“with all inferences in favor of granting the
motion.” Id. “Rule 15's policy of
favoring amendments, ” the Ninth Circuit has said,
“should be applied with extreme liberality.”
Roth v. Garcia Marques, 942 F.2d 617, 628 (9th Cir.
object to Plaintiff amending its complaint to add new claims
on the grounds that (1) Plaintiff should have known of the
facts giving rise to Plaintiff's new claims prior to
Defendants serving their initial disclosure documents to
Plaintiff on July 12, 2019; (2) Plaintiff is seeking to amend
its complaint in bad faith after realizing its original
claims are defective; and (3) Plaintiff's proposed
amendment would prejudice Defendants by forcing them to
engage in voluminous discovery that they could not have
anticipated. (See Dkt. No. 30 at 5-8.) The first
argument has some merit-Plaintiff probably could have brought
its new claims sooner. However, there is no evidence that
Plaintiff brought the claims in bad faith or that allowing
the claims will prejudice Defendants.
first Rule 15(a)(2) factor is undue delay. In assessing
whether there is undue delay, a court must do more than ask
if the motion to amend complies with the court's
scheduling order; the court must also inquire “whether
the moving party knew or should have known the facts and
theories raised by an amendment in the original
pleading.” AmerisourceBergen Corp. v. Dialysist
West, Inc., 464 F.3d 946, 953 (9th Cir. 2006) (quoting
Jackson v. Bank of Hawaii, 902 F.2d 1385, 1388 (9th
Cir. 1990)). If a party should have known the relevant facts
but waits an unreasonable time to amend, then the delay may
be “undue.” See, e.g., id.
(affirming district court decision to deny leave where moving
party knew the relevant facts but waited 15 months to amend);
Texaco v. Ponsoldt, 939 F.2d 794, 799 (9th Cir.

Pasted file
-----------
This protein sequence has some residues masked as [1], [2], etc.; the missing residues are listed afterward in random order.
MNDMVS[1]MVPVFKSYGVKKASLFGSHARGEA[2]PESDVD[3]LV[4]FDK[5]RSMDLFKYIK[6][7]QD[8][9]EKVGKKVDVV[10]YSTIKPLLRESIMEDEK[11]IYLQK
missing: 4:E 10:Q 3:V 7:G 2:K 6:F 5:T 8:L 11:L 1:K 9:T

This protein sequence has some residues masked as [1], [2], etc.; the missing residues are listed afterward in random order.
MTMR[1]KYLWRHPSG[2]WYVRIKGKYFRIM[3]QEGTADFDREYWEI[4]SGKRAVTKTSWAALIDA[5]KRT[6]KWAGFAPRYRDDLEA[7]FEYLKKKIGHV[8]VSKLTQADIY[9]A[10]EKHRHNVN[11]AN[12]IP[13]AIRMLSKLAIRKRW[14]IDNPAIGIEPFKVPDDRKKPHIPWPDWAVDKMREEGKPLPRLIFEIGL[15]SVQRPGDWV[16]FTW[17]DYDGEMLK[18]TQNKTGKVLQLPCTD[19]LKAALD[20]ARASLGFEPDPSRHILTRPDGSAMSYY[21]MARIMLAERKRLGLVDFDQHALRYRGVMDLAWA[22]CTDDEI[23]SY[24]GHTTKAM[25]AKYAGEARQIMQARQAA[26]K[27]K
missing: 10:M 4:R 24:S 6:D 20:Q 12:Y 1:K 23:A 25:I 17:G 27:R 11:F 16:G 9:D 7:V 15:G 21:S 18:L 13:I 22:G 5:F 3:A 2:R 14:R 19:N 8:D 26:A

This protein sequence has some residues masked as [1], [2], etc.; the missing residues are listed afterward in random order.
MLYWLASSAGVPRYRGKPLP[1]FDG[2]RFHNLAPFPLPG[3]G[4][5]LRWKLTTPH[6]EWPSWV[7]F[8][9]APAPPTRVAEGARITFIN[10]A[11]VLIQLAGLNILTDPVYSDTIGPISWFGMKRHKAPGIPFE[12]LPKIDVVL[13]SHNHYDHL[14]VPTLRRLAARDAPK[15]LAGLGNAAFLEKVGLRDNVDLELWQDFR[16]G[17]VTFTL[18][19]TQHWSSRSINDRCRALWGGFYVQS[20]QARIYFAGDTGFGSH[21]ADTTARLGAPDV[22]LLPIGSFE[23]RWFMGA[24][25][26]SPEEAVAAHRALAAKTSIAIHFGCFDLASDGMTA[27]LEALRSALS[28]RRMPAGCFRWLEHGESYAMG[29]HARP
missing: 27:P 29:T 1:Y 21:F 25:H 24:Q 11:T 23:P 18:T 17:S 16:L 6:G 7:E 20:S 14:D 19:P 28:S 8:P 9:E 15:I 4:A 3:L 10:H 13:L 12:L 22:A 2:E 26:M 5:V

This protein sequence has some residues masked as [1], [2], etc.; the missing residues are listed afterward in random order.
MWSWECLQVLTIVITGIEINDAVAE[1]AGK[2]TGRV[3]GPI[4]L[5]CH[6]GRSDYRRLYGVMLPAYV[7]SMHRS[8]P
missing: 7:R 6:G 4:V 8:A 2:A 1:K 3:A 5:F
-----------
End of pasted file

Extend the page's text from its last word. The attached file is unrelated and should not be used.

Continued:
1991) (upholding district court's conclusion that
eight-month delay was undue). However, “delay alone no
matter how lengthy is an insufficient ground for denial of
leave to amend.” United States v. Webb, 655
F.2d 977, 980 (9th Cir. 1981). For a court to deny leave,
there must also be evidence of bad faith or prejudice.
Id. (citing Howey v. United States, 481
F.2d 1187, 1191 (9th Cir. 1973)).
case, Plaintiff offers a somewhat unsatisfying explanation
for why it is only now bringing claims for two new matters.
Plaintiff states that its new claims are based
“largely” on information it learned from
investigating Defendants' counterclaims and initial
disclosures. (See Dkt. No. 28 at 3.) Yet, that
information was presumably in Plaintiff's possession
already. After all, Plaintiff had enough information to file
its original complaint, which contained claims that are very
similar to the ones it now proposes. (Compare Dkt.
No. 1, with Dkt. No. 28-1.) And even if
Defendants' initial disclosures provided important
information, that information likely related to only one of
the new matters for which Defendants allegedly provided
deficient legal services. (See Dkt. No. 28 at 2)
(noting that one of the new matters is listed in